RORICK: There are plenty of single hulled tankers that are excellent tankers. It all depends on making sure that the tanker is seaworthy. The industry is certainly committed to making sure that they can operate in a manner that insures that the product can reach its destination. And to be quite frank – because any oil that reaches the environment is crude oil that can’t be sold.

YOUNG: Now maybe that’s, shall we say, crude motivation, but statistics back him up on that. The tanker industry has numbers that show that as the traffic went up over recent years, the number of major oil spills went down.

GELLERMAN: But aside from shipping, there’s another big part of the oil debate, and that’s off shore drilling.

YOUNG: Oh, absolutely. You recall that in the heat of the “drill, baby, drill” summer and four dollar a gallon gas, we lost the moratoria on offshore drilling. So the Obama administration is now in the midst of a review of what areas should be opened to oil, to gas and other energy development, like wind power or wave power. And we could get some preliminary reports from that review very soon, in just the next week or so. One of the first areas where we are likely to see an expansion of offshore drilling is in Alaska. There are leases for the far northern coast and a very controversial proposal to open part of the Bristol Bay of the Bering Sea.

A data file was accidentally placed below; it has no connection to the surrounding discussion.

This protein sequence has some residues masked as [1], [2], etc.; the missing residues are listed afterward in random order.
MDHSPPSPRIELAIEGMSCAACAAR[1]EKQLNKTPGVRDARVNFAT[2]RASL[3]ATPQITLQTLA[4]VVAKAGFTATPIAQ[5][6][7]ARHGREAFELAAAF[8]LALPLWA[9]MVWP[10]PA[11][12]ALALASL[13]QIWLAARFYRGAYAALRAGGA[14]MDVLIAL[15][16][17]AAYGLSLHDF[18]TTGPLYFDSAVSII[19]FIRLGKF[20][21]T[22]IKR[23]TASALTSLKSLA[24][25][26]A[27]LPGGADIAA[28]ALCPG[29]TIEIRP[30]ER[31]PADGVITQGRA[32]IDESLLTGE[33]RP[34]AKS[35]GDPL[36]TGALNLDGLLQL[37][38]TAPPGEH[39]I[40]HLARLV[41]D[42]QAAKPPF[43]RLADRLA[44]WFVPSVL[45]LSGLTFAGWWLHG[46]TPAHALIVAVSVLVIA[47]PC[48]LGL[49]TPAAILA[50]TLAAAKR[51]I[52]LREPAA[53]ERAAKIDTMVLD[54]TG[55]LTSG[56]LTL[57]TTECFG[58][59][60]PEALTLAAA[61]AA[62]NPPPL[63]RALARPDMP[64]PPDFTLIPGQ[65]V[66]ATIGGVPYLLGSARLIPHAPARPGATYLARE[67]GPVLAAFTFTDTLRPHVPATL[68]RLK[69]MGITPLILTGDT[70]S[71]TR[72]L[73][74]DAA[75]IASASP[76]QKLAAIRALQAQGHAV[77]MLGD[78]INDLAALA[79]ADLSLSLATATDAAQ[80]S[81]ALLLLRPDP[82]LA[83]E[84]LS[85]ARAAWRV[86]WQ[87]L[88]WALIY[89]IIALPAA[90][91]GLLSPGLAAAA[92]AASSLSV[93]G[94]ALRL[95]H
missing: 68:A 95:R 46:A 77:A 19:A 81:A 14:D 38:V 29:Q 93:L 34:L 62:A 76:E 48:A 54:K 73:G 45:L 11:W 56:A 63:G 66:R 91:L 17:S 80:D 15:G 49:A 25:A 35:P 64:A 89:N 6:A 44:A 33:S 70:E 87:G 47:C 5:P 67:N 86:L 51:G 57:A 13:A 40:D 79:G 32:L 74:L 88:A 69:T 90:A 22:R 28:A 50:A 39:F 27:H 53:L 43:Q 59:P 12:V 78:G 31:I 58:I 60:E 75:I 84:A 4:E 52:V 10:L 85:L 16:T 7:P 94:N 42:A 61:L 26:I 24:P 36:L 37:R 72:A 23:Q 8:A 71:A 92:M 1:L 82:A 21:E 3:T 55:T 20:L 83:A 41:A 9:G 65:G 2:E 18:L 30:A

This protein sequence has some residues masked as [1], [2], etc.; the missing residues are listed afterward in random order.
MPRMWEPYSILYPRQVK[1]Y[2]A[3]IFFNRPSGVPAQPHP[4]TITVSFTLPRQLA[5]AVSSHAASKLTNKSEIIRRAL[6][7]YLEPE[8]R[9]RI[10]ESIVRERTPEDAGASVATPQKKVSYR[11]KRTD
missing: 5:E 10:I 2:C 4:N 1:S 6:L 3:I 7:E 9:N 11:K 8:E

On March 24, 1989, the oil tanker Exxon Valdez ran aground in Alaska's Prince William Sound, spilling 11 million gallons of oil. (Photo: Alaska State Archives)

GELLERMAN: Hmm. So how’s that playing with the folks up in Alaska?

YOUNG: Well, you know, petroleum is, of course, the state’s biggest industry, but fishing is also very important. And that’s something Keith Colburn came to Washington to remind Congress about. Colburn captains a crabbing boat in Bristol Bay. Maybe you saw him on television. He’s on the Discovery Channel program, “Deadliest Catch.” And when I caught up with him, Colburn was holding this big jar of dirty rocks.

COLBURN: Get this on the radio. Right there.

[SOUND OF JAR OPENNING]

YOUNG: Now, what’s in there?

COLBURN: These are rocks, cobbles, and a little bit of sand collected …

YOUNG: Oh man, I can smell it. That’s oil.

COLBURN: Yeah that is. That’s tar. That’s oil. That is – and that’s six inches below the surface in Prince William Sound. Eight percent of the oil was cleaned up. So, on the surface things look good. But below the surface, it’s completely different. I mean, not only in the inner tidal zones, but in the fisheries and fish stocks we still have, twenty years later, a lot of damage to the resources of that area. And the Bering Sea represents forty percent of the nation’s seafood products. Forty percent in one small area. And to put that at risk is a ludicrous idea.

YOUNG: Now next month the Interior Department which oversees offshore drilling is hosting four public hearings around the country on off shore energy. And one of those hearings, April 14th, is in Alaska, so people there will be able to share what lessons they think we should apply from the Valdez spill.

GELLERMAN: Well, not a happy anniversary by any stretch. Well, thanks a lot Jeff.

YOUNG: You’re welcome.

GELLERMAN: Jeff Young is Living on Earth’s Washington correspondent. And, by the way, Jeff has posted the schedule of those public hearings on our website at loe.org.

 

Links

Schedule of upcoming public hearings on offshore energy

Information from Dept. of Interior on proposed oil and gas leases in Alaskan waters

Statistics from the oil tanker industry on major oil spills over the years